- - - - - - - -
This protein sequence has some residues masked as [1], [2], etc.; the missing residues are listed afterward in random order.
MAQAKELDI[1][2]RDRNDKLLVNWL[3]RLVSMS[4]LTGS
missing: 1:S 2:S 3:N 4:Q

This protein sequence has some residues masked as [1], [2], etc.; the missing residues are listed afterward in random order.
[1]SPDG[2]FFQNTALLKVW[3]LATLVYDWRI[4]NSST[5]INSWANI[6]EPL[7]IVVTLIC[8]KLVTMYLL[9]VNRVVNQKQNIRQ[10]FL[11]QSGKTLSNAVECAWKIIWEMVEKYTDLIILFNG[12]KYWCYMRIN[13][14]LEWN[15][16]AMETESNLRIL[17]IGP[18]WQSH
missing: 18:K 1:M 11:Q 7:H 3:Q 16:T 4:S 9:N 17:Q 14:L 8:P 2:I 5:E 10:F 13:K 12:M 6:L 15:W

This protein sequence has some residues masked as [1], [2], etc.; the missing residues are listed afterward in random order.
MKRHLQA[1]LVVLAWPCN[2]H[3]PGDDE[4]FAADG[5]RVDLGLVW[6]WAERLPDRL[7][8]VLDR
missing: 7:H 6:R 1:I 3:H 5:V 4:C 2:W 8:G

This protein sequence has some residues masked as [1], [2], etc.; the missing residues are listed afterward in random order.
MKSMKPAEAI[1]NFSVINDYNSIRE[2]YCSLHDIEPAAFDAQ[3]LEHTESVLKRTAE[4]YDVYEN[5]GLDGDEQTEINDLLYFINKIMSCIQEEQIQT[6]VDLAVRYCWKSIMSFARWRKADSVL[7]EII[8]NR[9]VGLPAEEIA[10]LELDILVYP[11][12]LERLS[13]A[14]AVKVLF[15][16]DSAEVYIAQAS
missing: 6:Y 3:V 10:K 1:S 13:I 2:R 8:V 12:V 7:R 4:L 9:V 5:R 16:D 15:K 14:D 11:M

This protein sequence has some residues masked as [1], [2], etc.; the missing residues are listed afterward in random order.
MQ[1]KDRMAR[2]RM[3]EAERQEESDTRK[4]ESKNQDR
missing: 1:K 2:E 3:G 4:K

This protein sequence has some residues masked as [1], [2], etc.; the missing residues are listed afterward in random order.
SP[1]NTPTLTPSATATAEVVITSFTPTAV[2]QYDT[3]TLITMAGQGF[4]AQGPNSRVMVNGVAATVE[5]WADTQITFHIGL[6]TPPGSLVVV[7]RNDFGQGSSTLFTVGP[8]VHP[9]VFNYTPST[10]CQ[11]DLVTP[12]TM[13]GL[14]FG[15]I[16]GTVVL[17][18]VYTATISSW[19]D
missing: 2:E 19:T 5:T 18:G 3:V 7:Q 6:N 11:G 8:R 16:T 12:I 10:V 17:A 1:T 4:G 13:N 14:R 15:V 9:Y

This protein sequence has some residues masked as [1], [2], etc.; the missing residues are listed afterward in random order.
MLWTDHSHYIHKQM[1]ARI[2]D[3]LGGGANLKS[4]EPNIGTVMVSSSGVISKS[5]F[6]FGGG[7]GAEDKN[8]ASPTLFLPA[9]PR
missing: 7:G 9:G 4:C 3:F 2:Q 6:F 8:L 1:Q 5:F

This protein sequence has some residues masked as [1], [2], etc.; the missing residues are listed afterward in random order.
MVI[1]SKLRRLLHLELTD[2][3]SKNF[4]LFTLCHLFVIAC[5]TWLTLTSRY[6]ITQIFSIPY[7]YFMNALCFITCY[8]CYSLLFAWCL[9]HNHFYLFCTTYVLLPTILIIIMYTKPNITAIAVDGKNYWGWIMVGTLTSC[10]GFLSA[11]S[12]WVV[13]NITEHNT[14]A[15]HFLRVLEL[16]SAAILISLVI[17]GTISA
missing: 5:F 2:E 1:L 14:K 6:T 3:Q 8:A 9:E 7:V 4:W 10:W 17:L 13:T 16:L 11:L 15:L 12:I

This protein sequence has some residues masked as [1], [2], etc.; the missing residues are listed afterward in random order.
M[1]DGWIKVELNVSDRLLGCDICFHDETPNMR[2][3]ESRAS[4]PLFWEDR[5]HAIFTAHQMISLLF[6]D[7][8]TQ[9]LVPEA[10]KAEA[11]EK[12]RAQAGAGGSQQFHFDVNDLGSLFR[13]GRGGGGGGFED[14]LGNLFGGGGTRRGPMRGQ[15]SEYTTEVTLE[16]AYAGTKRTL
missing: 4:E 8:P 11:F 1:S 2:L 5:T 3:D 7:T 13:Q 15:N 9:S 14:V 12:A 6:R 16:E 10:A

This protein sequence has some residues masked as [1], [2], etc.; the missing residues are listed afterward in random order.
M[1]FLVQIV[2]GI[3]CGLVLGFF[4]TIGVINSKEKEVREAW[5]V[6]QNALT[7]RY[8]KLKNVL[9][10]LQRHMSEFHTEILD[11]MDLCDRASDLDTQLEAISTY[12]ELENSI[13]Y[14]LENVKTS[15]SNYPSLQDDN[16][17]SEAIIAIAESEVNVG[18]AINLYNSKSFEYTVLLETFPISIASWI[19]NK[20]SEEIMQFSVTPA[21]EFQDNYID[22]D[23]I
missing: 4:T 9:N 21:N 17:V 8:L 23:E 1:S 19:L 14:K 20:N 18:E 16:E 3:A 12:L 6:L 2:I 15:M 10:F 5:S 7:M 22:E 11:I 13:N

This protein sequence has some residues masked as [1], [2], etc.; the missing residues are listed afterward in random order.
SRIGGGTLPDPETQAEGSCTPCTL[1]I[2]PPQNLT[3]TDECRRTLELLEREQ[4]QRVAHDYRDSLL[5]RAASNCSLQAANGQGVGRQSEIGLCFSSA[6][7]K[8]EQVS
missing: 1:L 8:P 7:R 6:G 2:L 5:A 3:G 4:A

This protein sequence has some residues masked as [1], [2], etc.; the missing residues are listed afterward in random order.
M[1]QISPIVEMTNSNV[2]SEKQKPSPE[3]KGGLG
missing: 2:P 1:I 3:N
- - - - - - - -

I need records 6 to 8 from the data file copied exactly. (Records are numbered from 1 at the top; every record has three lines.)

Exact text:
This protein sequence has some residues masked as [1], [2], etc.; the missing residues are listed afterward in random order.
SP[1]NTPTLTPSATATAEVVITSFTPTAV[2]QYDT[3]TLITMAGQGF[4]AQGPNSRVMVNGVAATVE[5]WADTQITFHIGL[6]TPPGSLVVV[7]RNDFGQGSSTLFTVGP[8]VHP[9]VFNYTPST[10]CQ[11]DLVTP[12]TM[13]GL[14]FG[15]I[16]GTVVL[17][18]VYTATISSW[19]D
missing: 2:E 19:T 5:T 18:G 3:V 7:Q 6:N 11:G 8:R 16:T 12:I 10:V 17:A 1:T 4:G 13:N 14:R 15:V 9:Y

This protein sequence has some residues masked as [1], [2], etc.; the missing residues are listed afterward in random order.
MLWTDHSHYIHKQM[1]ARI[2]D[3]LGGGANLKS[4]EPNIGTVMVSSSGVISKS[5]F[6]FGGG[7]GAEDKN[8]ASPTLFLPA[9]PR
missing: 7:G 9:G 4:C 3:F 2:Q 6:F 8:L 1:Q 5:F

This protein sequence has some residues masked as [1], [2], etc.; the missing residues are listed afterward in random order.
MVI[1]SKLRRLLHLELTD[2][3]SKNF[4]LFTLCHLFVIAC[5]TWLTLTSRY[6]ITQIFSIPY[7]YFMNALCFITCY[8]CYSLLFAWCL[9]HNHFYLFCTTYVLLPTILIIIMYTKPNITAIAVDGKNYWGWIMVGTLTSC[10]GFLSA[11]S[12]WVV[13]NITEHNT[14]A[15]HFLRVLEL[16]SAAILISLVI[17]GTISA
missing: 5:F 2:E 1:L 14:K 6:T 3:Q 8:A 9:E 7:V 4:W 10:W 17:L 13:T 16:L 11:L 15:L 12:I